ARTICLE
19 April 2024

California Proposes Revisions To Autorenewal Law

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On April 1, 2024, California's legislature introduced Assembly Bill 2863, which proposes amendments to California's ARL.
United States Consumer Protection
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Go-To Guide:

  • The California legislature has proposed amendments to California's Automatic Renewal Law (ARL).
  • If enacted in their present form, the legislature's proposed amendments would introduce stricter mandates for disclosures, consent, and cancellation processes and further align California's ARL with the Federal Trade Commission's (FTC) proposed changes to its Negative Option Rule.
  • The legislature's proposed amendments—and federal and state actors' continued focus on the potential consumer harms associated with automatic renewal offers—demonstrate again that businesses making automatic renewal, negative option, or continuous service offers should develop and maintain comprehensive compliance measures.

On April 1, 2024, California's legislature introduced Assembly Bill 2863, which proposes amendments to California's ARL. If enacted, the proposed amendments would introduce stricter mandates for disclosures, consent, and cancellation processes and further align California's ARL with the FTC's proposed changes to its Negative Option Rule.

Proposed Amendments

If enacted, the California legislature's proposed amendments to California's ARL would significantly impact both businesses and consumers.

  • Broader scope. California's ARL currently governs any "plan or arrangement" in which a paid subscription or purchasing agreement offered in the state of California automatically renews at the end of a definite term or continues until it is cancelled by the consumer. The legislature's proposed amendments would broaden the scope of California's ARL so that it also covers (1) any "provision of a contract" that creates an automatic renewal or continuous service offer and (2) any "free" subscription or purchasing agreement.
  • Affirmative consent and recordkeeping. The legislature's proposed amendments would require businesses to obtain a consumer's affirmative consent to any automatic renewal or continuous service offer and to obtain that affirmative consent "separately from any other portion of the contract." They would also require businesses to maintain "verification of the consumer's affirmative consent for at least three years, or one year after the contract is terminated, whichever period is longer."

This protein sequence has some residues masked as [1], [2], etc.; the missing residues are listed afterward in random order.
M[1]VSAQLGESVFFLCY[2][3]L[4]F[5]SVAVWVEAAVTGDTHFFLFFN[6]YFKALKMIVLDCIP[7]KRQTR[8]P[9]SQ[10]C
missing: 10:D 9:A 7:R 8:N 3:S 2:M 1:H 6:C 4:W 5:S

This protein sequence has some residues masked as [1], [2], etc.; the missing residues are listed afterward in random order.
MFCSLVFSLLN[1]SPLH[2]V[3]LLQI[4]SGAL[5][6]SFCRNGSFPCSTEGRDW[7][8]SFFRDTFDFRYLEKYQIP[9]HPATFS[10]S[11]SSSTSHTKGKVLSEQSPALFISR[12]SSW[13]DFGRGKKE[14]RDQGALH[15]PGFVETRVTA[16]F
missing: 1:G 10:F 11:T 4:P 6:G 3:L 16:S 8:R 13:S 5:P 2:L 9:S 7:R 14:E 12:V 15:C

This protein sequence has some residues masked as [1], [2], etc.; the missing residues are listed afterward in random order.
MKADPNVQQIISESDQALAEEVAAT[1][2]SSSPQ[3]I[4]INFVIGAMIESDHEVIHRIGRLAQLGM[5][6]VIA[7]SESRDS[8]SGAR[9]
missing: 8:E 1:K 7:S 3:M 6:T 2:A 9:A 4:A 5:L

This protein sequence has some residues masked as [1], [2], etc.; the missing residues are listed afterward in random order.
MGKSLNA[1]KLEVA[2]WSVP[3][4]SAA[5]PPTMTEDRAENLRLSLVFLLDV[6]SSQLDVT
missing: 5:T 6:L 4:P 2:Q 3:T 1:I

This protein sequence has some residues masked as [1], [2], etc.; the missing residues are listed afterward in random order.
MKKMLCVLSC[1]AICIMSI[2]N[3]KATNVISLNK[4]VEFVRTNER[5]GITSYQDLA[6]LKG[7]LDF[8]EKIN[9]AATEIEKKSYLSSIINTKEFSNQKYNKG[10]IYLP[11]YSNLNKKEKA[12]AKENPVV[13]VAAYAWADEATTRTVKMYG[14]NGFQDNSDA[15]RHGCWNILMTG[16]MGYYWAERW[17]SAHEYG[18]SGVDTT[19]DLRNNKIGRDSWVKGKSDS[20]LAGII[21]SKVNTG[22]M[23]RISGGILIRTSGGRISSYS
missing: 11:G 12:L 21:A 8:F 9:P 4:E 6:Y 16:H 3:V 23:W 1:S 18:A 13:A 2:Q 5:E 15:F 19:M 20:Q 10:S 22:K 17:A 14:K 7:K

• Dark patterns and misrepresentations. The legislature's proposed amendments would prohibit businesses from including "any information in the contract that interferes with, detracts from, contradicts, or otherwise undermines the ability of consumers to provide their affirmative consent." They would also broadly prohibit businesses from misrepresenting "any material fact related to the transaction" or "any material fact related to the underlying good or service."
  • Annual notices and increased-fee notices. The legislature's proposed amendments would require businesses to send annual reminders "in the same medium" the consumer used in the transaction that activated the offer, with the annual reminders providing specific details regarding the relevant product or service, the frequency and amount of the charges associated with the relevant product or service, and the cancellation mechanism. In addition, they would require businesses to provide consumers with notices of fee increases "no less than 45 days before the fee increase takes effect."
  • Improved cancellation procedures and notice of fee increases. The legislature's proposed amendments would require businesses to offer consumers the ability to cancel or terminate the product or service "in the same medium" the consumer used in the transaction that activated the offer. In addition, they would require businesses that provide for cancellation by a toll-free telephone number to answer calls "promptly" for no fewer than 12 hours between 6 a.m. and 10 p.m.
  • Pre-billing notices. The legislature's proposed amendments would require businesses to provide a consumer with notices containing detailed information, including the amount or range of costs and the frequency of charges, before obtaining the consumer's billing information.

Takeaways

The California legislature's proposed amendments to California's ARL demonstrate, again, that federal and state actors are concerned about the potential consumer harms associated with automatic renewal, negative option, and continuous service offers. Businesses offering these sorts of offers should continue to carefully monitor relevant federal and state developments.

If enacted in their current form, the California legislature's proposed amendments would apply to contracts "entered into, amended, or extended" on or after Jan. 1, 2025.

The content of this article is intended to provide a general guide to the subject matter. Specialist advice should be sought about your specific circumstances.

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